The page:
2. Ah, the humble b-side. A place for experiments too bold for the “a”, remix hell or a dumping ground for studio floor sweepings? Answer: yes.

    “The Model” already was a single (in Germany in a German language version) when issued around the time of it’s parent album, The Man Machine, so it was a bit strange, though certainly not unprecedented, to put an old track as the b-side.

    Of course, with The Mix Lp Kraftwerk made a whole album re-mixes. Interestingly, I’ve given various Kraftwerk albums a go, from their various eras, and for all their technological advancements, critical kudos, etc. etc., I still don’t rate them that highly–as I was trying to make subtly clear in my little reverie above. Sorry guys.

  3. apart from being vaguely aware of their hit single “autobahn” a few years earlier, my introduction to kraftwerk was in 1978 when i stolled into the 6th form common room at school to be blown away by the majestic sweep of “europe endless” from the “trans-europe express” album – i was so taken by it i managed to blag it cheap off its owner, who obviously didn’t like it as much as i did, and it was a good buy even though nothing else on the album was quite at the same level… having earlier learnt a salutory lesson by wasting at least a fiver (a lot of money back then, espically when you didn’t have a proper income) on a full-price album in the past that was just a couple of hits and the rest filler (the debut LP by slave as you ask), i was reluctant to get burnt again so never actually acquired the follow-up “man machine” in its entirety until many years later (as mp3’s – ironically it was a rare case where i liked all the tracks on an album to some extent), so i made do by acquiring half it of on a couple of 12″ singles that cost less than a pound each (including “the model” which was the b-side of the luminous pressing of “neon lights”)…

    so yes, i was aware of it before it came out of nowhere from a b-side of a current release to number one in the charts. but presumably most punters weren’t – i was an avid follower of the band at this point and had already acquired a copy of ” computer world” on tape that a friend recorded for me – yes i know, sacrilege admitting that on a site like this, but i had got well into that habit by then as for me it was all about the music and not the format… and of course it was a lot cheaper, which was a real boon as i was on the dole and broke at the time, although that didn’t stop me from seeing them on tour and buying an ace t-shirt with the pocket-calulator design on it! talking of which, “pocket calculator” was the first single release from that album and was played quite a bit on the radio to my recollection but i don’t think even made the top 30, so when they picked the much weaker by comparison “computer love” as the follow-up (and the only other track they could have chose with any commercial potential at all was “computer world” in my opinion), presumably that explains why “the model” suddenly got all the attention, although it still doesn’t explain how it got to number one. i was a regular listener of radio at the time, and yet i only ever seemed to hear it in the weekly chart rundown… maybe it was because one particular DJ played it incessently on their show (in the manner that kenny everett did with the aforementioned “bohemian rhapsody”)? after all, unlike the american radio network with its hundreds of local stations, all we really had in those days was radio 1, which is quite scary when you think about the power those DJ’s had back then!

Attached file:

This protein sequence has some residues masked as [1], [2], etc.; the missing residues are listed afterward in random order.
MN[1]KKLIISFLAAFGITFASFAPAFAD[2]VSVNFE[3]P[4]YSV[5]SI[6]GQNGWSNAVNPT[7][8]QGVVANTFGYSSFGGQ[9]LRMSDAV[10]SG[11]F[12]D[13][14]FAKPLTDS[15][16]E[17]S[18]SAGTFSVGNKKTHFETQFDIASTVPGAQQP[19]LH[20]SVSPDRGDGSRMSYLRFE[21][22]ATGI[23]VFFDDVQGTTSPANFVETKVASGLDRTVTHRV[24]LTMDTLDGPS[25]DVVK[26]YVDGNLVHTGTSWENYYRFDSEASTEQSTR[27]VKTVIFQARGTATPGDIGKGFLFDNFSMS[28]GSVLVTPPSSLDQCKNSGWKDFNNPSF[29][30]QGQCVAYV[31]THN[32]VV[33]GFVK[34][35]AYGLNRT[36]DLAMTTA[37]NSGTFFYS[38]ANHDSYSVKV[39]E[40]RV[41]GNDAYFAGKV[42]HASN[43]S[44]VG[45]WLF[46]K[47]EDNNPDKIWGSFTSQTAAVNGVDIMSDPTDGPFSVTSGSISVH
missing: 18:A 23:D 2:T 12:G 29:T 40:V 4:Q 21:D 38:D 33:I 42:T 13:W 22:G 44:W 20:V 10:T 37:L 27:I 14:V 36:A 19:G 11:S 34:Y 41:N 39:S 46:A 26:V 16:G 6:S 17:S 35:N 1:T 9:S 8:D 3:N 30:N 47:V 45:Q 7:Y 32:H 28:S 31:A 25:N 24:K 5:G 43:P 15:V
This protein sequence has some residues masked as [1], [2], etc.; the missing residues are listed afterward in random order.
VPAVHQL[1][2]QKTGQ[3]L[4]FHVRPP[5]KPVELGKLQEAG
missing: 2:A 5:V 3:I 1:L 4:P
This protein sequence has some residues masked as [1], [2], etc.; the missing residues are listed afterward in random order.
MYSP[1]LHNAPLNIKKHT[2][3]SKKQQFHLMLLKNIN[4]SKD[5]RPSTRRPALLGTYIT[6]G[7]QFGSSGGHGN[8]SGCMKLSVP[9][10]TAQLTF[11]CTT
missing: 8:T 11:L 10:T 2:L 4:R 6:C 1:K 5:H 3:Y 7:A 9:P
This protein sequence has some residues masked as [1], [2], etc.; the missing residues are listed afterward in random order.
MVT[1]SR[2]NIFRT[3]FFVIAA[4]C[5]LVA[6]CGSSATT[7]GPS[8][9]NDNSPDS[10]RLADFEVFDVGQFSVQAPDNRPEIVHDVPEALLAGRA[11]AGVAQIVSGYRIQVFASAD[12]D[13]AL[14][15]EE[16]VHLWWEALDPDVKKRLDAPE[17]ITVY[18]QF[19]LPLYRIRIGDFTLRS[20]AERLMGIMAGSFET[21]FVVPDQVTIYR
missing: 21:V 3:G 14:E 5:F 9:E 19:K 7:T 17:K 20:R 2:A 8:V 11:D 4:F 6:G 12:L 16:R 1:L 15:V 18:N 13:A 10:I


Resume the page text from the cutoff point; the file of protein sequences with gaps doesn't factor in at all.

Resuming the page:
i still consider those 3 kraftwerk albums i’ve mentioned as the “holy trinity” and the apex of their work, but sadly they went downhill fast after that, and ironically given their status i thought “the mix” was a real turkey! by then it was very much time to say “on your bike” – literally in their case ha ha!